That builder is then combined with the game state struct (Pong), creating the overarching Amethyst's root object: Application. It binds the OS event loop, state machines, timers and other core components in a central place.

Then we call .run() on game which starts the game loop. The game will continue to run until our SimpleState returns Trans::Quit, or when all states have been popped off the state machine's stack.

Try compiling the code now. You should be able to see the window already. The content of that window right now is undefined and up to the operating system. It's time to start drawing on it.

Setting up basic rendering

Now, let's define some rendering code so we can keep moving. This part is not strictly necessary to show a window, but we need the renderer to display anything inside it.

We'll cover rendering in more depth later in this tutorial, but for now place the following code below the main() function:

# extern crate amethyst;
# use amethyst::{
#     assets::Processor,
#     ecs::{ReadExpect, Resources, SystemData},
#     prelude::*,
#     renderer::{
#         pass::DrawFlat2DDesc, types::DefaultBackend, Factory, Format, GraphBuilder, GraphCreator,
#         Kind, RenderGroupDesc, RenderingSystem, SpriteSheet, SubpassBuilder,
#     },
#     utils::application_root_dir,
#     window::{ScreenDimensions, Window, WindowBundle},
# };
// This graph structure is used for creating a proper `RenderGraph` for rendering.
// A renderGraph can be thought of as the stages during a render pass. In our case,
// we are only executing one subpass (DrawFlat2D, or the sprite pass). This graph
// also needs to be rebuilt whenever the window is resized, so the boilerplate code
// for that operation is also here.
struct ExampleGraph {
    dimensions: Option<ScreenDimensions>,
    dirty: bool,

impl GraphCreator<DefaultBackend> for ExampleGraph {
    // This trait method reports to the renderer if the graph must be rebuilt, usually because
    // the window has been resized. This implementation checks the screen size and returns true
    // if it has changed.
    fn rebuild(&mut self, res: &Resources) -> bool {
        // Rebuild when dimensions change, but wait until at least two frames have the same.
        let new_dimensions = res.try_fetch::<ScreenDimensions>();
        use std::ops::Deref;
        if self.dimensions.as_ref() != new_dimensions.as_ref().map(|d| d.deref()) {
            self.dirty = true;
            self.dimensions =|d| d.clone());
            return false;
        return self.dirty;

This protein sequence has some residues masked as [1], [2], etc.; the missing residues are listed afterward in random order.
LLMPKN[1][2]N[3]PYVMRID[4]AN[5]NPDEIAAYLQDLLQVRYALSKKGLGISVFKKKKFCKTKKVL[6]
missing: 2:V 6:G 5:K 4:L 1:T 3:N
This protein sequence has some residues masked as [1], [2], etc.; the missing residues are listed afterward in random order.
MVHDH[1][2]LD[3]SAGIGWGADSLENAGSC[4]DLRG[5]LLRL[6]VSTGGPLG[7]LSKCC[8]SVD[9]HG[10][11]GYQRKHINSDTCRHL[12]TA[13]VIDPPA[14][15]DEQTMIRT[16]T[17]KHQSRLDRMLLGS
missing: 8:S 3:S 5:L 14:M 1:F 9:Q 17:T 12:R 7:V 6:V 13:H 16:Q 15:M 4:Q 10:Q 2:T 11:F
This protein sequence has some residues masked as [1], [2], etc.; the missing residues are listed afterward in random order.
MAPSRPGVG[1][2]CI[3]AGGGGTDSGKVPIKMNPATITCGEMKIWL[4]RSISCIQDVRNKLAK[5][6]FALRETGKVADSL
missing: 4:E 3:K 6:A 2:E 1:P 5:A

// This is the core of a RenderGraph, which is building the actual graph with subpasses and target
    // images.
    fn builder(
        &mut self,
        factory: &mut Factory<DefaultBackend>,
        res: &Resources,
    ) -> GraphBuilder<DefaultBackend, Resources> {
        use amethyst::renderer::rendy::{
            hal::command::{ClearDepthStencil, ClearValue},

        self.dirty = false;

        // Retrieve a reference to the target window, which is created by the WindowBundle
        let window = <ReadExpect<'_, Window>>::fetch(res);
        let dimensions = self.dimensions.as_ref().unwrap();
        let window_kind = Kind::D2(dimensions.width() as u32, dimensions.height() as u32, 1, 1);

        // Create a new drawing surface in our window
        let surface = factory.create_surface(&window);
        let surface_format = factory.get_surface_format(&surface);

        // Begin building our RenderGraph
        let mut graph_builder = GraphBuilder::new();
        let color = graph_builder.create_image(
            // clear screen to black
            Some(ClearValue::Color([0.0, 0.0, 0.0, 1.0].into())),

        let depth = graph_builder.create_image(
            Some(ClearValue::DepthStencil(ClearDepthStencil(1.0, 0))),

        // Create our single `Subpass`, which is the DrawFlat2D pass.
        // We pass the subpass builder a description of our pass for construction
        let pass = graph_builder.add_node(

        // Finally, add the pass to the graph
        let _present = graph_builder
            .add_node(PresentNode::builder(factory, surface, color).with_dependency(pass));


Here we are creating an ExampleGraph struct and implementing a GraphCreator trait for it. This trait is responsible for setting up all the details of our rendering pipeline.

Note: This setup code is directly using rendy crate to define the rendering. You can read about its concepts in the rendy graph docs.

The important thing to note is that this renders a black background. It is also ready to draw 2D sprites for us, which we will use in the next chapter.

If you want to use a different background color, you can tweak the RGBA values inside ClearValue::Color. Values range from 0.0 to 1.0, so to get that cool green color you can try [0.00196, 0.23726, 0.21765, 1.0].

Now let's pack everything up and run it back in the main() function. We have to expand the existing GameDataBuilder with RenderingSystem that uses our graph:

let game_data = GameDataBuilder::default()
    // The WindowBundle provides all the scaffolding for opening a window
    // A Processor system is added to handle loading spritesheets.
    // The renderer must be executed on the same thread consecutively, so we initialize it as thread_local
    // which will always execute on the main thread.
    .with_thread_local(RenderingSystem::<DefaultBackend, _>::new(

let assets_dir = app_root.join("assets/");

let mut game = Application::new(assets_dir, Pong, game_data)?;;

Here we're creating a new RenderingSystem, adding the ExampleGraph we created. Additionally we are adding a Processor::<SpriteSheet> system, which will make sure that all SpriteSheet assets are being properly loaded. We will learn more about those in the next chapter.

Success! Now we can compile and run this code with cargo run and get a window. It should look something like this:

Step one